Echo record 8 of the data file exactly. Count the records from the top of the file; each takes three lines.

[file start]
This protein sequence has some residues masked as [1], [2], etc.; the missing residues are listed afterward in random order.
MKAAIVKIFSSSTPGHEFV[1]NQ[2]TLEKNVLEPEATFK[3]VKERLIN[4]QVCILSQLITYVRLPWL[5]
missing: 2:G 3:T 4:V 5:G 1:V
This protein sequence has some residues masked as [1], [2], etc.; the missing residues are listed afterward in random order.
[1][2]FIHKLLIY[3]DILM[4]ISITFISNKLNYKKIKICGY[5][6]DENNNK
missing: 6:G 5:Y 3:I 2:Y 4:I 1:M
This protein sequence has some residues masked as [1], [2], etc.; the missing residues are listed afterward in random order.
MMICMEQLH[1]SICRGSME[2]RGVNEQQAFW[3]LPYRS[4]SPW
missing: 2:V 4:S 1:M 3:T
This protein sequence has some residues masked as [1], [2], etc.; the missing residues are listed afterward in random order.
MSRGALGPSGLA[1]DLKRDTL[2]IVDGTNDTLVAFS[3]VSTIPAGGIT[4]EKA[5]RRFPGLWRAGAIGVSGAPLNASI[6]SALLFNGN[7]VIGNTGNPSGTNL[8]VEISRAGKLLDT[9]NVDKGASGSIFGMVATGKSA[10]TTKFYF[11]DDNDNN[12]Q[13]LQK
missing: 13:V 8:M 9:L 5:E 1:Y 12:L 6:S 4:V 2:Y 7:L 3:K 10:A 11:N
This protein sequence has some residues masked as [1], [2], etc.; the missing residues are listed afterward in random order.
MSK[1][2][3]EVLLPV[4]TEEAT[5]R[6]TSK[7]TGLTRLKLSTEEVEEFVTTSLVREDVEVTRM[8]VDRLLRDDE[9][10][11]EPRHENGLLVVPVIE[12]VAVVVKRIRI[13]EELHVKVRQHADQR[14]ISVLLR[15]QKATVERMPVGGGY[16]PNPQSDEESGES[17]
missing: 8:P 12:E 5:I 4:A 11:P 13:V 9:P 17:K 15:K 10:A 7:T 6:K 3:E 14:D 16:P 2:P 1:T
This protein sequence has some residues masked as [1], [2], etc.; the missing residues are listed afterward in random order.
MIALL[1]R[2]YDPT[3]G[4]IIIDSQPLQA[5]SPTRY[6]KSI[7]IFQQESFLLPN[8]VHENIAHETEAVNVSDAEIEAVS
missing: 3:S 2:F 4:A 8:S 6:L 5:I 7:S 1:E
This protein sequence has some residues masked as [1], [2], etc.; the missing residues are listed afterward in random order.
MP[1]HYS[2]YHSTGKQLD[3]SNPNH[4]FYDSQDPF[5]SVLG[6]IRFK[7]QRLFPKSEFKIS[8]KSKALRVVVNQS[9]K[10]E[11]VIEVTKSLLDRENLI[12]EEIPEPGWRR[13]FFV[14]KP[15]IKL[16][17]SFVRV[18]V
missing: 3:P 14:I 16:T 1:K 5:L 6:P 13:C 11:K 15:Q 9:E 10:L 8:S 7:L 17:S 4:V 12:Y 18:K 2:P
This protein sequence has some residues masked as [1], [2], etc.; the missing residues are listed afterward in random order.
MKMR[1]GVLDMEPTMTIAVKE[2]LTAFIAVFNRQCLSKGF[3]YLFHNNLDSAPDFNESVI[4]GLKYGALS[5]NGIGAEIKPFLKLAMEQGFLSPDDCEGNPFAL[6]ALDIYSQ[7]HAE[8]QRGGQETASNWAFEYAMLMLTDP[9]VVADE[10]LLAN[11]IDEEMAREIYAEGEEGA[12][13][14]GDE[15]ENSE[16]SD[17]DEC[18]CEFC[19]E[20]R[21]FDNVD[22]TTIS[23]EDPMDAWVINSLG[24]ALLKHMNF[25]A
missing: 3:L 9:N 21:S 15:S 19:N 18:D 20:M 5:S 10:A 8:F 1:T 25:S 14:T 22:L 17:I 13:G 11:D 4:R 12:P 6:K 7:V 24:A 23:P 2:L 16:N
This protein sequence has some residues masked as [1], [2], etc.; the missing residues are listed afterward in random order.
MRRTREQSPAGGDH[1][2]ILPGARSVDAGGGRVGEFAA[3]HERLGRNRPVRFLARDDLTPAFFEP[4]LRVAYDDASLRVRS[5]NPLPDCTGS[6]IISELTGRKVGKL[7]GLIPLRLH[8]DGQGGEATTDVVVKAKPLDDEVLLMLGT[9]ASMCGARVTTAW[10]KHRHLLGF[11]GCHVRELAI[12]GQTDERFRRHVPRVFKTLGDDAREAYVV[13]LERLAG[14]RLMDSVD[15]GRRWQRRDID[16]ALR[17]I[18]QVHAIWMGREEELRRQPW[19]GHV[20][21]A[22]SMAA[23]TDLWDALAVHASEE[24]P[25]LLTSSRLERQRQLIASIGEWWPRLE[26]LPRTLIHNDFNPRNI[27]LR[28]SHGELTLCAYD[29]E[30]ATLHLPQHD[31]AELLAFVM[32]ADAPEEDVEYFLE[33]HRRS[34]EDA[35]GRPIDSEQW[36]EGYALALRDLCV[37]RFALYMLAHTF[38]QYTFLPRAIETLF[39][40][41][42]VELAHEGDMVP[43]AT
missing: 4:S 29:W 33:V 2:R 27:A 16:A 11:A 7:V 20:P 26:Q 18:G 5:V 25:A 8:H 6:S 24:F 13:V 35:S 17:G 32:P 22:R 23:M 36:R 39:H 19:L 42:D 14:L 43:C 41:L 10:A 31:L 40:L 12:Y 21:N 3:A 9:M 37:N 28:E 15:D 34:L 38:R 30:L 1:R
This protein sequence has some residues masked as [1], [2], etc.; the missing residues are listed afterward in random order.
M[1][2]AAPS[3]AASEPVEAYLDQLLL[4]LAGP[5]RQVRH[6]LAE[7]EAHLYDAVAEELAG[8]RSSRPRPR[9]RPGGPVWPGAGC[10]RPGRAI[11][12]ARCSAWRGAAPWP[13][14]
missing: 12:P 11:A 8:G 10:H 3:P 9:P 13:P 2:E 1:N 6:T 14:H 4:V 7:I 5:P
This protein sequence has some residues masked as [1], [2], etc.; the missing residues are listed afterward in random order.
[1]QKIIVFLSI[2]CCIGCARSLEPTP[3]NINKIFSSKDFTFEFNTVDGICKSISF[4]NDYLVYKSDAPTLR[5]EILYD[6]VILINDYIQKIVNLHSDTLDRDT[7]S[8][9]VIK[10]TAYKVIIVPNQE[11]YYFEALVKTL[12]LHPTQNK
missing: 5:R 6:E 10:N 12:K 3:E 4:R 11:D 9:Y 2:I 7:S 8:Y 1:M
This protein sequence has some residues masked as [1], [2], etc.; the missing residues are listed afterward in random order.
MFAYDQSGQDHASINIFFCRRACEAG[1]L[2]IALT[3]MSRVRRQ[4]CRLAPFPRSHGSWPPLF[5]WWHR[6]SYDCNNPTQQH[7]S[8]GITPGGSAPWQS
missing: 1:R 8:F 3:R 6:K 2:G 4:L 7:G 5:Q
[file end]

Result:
This protein sequence has some residues masked as [1], [2], etc.; the missing residues are listed afterward in random order.
MKMR[1]GVLDMEPTMTIAVKE[2]LTAFIAVFNRQCLSKGF[3]YLFHNNLDSAPDFNESVI[4]GLKYGALS[5]NGIGAEIKPFLKLAMEQGFLSPDDCEGNPFAL[6]ALDIYSQ[7]HAE[8]QRGGQETASNWAFEYAMLMLTDP[9]VVADE[10]LLAN[11]IDEEMAREIYAEGEEGA[12][13][14]GDE[15]ENSE[16]SD[17]DEC[18]CEFC[19]E[20]R[21]FDNVD[22]TTIS[23]EDPMDAWVINSLG[24]ALLKHMNF[25]A
missing: 3:L 9:N 21:S 15:S 19:N 18:D 20:M 5:S 10:A 8:F 1:T 25:S 14:T 22:L 17:I 13:G 11:D 4:R 12:P 6:K 7:V 24:A 23:P 2:L 16:N